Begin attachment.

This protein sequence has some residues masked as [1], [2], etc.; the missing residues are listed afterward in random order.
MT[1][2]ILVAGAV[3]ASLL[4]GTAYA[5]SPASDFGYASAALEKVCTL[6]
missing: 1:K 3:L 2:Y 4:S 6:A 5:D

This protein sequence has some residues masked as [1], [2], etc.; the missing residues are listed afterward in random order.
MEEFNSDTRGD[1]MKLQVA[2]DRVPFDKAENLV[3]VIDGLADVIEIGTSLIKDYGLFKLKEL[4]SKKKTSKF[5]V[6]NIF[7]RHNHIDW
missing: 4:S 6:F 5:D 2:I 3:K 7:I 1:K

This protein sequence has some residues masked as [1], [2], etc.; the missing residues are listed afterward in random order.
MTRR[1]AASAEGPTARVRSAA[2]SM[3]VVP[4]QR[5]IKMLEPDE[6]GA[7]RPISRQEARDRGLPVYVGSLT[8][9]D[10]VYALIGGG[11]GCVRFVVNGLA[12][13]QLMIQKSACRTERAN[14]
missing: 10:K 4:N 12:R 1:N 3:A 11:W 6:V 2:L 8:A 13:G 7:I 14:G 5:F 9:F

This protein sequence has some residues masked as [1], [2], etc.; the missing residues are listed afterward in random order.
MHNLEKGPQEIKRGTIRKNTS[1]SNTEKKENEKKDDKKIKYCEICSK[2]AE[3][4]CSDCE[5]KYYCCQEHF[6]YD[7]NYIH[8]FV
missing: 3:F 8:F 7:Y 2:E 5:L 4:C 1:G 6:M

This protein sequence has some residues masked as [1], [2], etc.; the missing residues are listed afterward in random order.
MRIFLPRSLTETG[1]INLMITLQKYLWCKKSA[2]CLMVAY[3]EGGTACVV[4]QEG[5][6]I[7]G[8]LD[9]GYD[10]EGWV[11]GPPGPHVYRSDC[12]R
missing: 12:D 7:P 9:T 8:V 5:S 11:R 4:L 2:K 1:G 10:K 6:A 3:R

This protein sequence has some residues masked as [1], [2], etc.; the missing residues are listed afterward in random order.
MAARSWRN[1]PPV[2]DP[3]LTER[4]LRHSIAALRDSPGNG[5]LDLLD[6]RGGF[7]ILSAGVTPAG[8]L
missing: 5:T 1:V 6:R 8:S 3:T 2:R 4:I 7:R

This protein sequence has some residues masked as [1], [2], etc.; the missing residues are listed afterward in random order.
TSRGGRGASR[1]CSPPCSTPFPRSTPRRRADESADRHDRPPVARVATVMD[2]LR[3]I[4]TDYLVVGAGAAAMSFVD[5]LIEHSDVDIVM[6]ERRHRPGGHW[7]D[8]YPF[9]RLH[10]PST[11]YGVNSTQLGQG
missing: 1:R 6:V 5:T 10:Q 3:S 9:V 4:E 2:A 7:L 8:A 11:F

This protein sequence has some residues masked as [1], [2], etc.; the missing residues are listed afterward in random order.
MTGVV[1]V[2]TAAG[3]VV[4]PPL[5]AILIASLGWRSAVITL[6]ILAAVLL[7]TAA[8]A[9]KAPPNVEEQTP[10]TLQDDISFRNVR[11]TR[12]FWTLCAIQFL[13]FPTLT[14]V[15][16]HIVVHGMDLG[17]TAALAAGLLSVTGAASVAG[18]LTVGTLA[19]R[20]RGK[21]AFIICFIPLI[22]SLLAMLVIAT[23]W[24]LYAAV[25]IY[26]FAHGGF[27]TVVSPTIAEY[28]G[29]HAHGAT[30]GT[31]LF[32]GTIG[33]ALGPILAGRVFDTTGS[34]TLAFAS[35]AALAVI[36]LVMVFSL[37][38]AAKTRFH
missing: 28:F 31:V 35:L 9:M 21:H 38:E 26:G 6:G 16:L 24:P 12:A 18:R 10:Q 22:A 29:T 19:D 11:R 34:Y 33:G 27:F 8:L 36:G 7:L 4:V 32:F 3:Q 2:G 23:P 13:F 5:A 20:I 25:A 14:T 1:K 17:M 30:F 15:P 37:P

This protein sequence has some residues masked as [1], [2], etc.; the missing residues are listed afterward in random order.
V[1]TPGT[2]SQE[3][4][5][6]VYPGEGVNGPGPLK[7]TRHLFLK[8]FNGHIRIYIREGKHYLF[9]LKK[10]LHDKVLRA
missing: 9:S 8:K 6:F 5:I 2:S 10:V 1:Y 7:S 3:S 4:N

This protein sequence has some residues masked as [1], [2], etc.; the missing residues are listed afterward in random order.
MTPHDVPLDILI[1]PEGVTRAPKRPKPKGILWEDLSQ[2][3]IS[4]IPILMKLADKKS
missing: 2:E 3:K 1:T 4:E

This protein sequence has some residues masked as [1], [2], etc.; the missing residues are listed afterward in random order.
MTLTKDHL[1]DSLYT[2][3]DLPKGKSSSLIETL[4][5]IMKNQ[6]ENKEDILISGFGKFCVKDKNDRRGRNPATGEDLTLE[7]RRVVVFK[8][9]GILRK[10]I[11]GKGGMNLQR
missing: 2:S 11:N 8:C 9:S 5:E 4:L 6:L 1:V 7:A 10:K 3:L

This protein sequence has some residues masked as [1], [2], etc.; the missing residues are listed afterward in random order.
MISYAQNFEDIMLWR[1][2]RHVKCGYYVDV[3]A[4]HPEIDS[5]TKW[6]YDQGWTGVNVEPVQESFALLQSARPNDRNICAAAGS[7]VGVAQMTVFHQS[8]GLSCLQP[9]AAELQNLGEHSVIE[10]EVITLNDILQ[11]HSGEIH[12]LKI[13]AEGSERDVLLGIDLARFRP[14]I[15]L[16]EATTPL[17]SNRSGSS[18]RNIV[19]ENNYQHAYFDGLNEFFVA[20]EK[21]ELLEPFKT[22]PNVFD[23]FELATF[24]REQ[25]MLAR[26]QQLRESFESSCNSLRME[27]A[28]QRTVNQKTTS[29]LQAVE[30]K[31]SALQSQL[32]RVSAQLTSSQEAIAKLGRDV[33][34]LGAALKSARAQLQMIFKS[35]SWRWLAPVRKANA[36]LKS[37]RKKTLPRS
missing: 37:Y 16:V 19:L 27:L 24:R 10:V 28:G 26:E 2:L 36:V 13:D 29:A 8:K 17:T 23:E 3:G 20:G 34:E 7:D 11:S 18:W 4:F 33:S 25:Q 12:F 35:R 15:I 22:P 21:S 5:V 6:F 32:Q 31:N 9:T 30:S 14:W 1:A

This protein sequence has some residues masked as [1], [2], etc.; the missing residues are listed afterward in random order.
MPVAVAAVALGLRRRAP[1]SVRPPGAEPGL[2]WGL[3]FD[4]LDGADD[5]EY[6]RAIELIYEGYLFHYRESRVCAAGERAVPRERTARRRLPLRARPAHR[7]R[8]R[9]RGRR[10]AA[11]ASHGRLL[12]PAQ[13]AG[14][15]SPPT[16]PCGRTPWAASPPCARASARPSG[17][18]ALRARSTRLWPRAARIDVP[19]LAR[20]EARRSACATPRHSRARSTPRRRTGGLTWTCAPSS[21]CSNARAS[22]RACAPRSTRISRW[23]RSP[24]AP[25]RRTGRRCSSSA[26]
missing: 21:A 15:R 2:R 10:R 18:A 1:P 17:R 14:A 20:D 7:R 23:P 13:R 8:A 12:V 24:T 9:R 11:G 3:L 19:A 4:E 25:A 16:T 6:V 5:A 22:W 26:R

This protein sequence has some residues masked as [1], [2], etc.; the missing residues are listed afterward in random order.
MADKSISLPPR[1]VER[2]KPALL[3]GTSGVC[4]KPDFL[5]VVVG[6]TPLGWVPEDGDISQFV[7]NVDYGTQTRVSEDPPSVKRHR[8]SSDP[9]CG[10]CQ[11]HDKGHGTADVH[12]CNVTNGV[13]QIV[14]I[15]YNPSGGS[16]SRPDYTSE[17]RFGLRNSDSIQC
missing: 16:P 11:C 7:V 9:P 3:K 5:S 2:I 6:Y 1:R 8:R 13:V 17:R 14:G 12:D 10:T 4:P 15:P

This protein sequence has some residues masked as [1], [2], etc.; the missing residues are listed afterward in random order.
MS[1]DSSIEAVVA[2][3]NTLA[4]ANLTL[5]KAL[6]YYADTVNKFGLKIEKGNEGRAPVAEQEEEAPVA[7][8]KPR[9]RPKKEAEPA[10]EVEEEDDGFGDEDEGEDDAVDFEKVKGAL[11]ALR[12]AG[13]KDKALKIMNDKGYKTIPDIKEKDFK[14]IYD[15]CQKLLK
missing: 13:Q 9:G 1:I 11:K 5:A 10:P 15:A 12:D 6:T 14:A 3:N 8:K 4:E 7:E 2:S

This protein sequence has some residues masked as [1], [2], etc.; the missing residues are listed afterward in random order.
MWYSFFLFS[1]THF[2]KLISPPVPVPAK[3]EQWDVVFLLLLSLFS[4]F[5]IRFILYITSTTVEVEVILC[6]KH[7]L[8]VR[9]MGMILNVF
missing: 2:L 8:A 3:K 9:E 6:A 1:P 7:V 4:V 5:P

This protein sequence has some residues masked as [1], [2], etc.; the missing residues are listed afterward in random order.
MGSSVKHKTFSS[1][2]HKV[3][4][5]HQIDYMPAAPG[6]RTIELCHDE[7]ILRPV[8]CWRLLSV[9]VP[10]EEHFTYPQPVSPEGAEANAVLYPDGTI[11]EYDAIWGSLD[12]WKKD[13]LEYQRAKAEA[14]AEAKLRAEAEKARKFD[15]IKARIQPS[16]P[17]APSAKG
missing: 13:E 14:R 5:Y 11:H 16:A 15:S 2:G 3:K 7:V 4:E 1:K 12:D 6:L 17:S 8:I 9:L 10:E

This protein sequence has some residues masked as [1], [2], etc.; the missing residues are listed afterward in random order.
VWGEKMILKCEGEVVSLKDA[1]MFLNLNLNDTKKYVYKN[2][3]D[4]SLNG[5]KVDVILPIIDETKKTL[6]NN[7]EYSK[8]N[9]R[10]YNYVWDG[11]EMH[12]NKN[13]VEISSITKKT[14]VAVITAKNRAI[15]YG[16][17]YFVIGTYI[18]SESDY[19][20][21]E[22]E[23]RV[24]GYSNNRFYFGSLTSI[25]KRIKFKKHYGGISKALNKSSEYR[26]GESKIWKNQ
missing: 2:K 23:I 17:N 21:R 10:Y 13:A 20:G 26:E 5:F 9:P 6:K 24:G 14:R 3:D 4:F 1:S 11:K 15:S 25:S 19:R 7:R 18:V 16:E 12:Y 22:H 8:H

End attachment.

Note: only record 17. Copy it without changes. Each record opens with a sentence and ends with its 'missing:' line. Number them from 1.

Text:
This protein sequence has some residues masked as [1], [2], etc.; the missing residues are listed afterward in random order.
MGSSVKHKTFSS[1][2]HKV[3][4][5]HQIDYMPAAPG[6]RTIELCHDE[7]ILRPV[8]CWRLLSV[9]VP[10]EEHFTYPQPVSPEGAEANAVLYPDGTI[11]EYDAIWGSLD[12]WKKD[13]LEYQRAKAEA[14]AEAKLRAEAEKARKFD[15]IKARIQPS[16]P[17]APSAKG
missing: 13:E 14:R 5:Y 11:H 16:A 15:S 2:G 3:K 7:V 4:E 1:K 12:D 6:L 17:S 8:I 9:L 10:E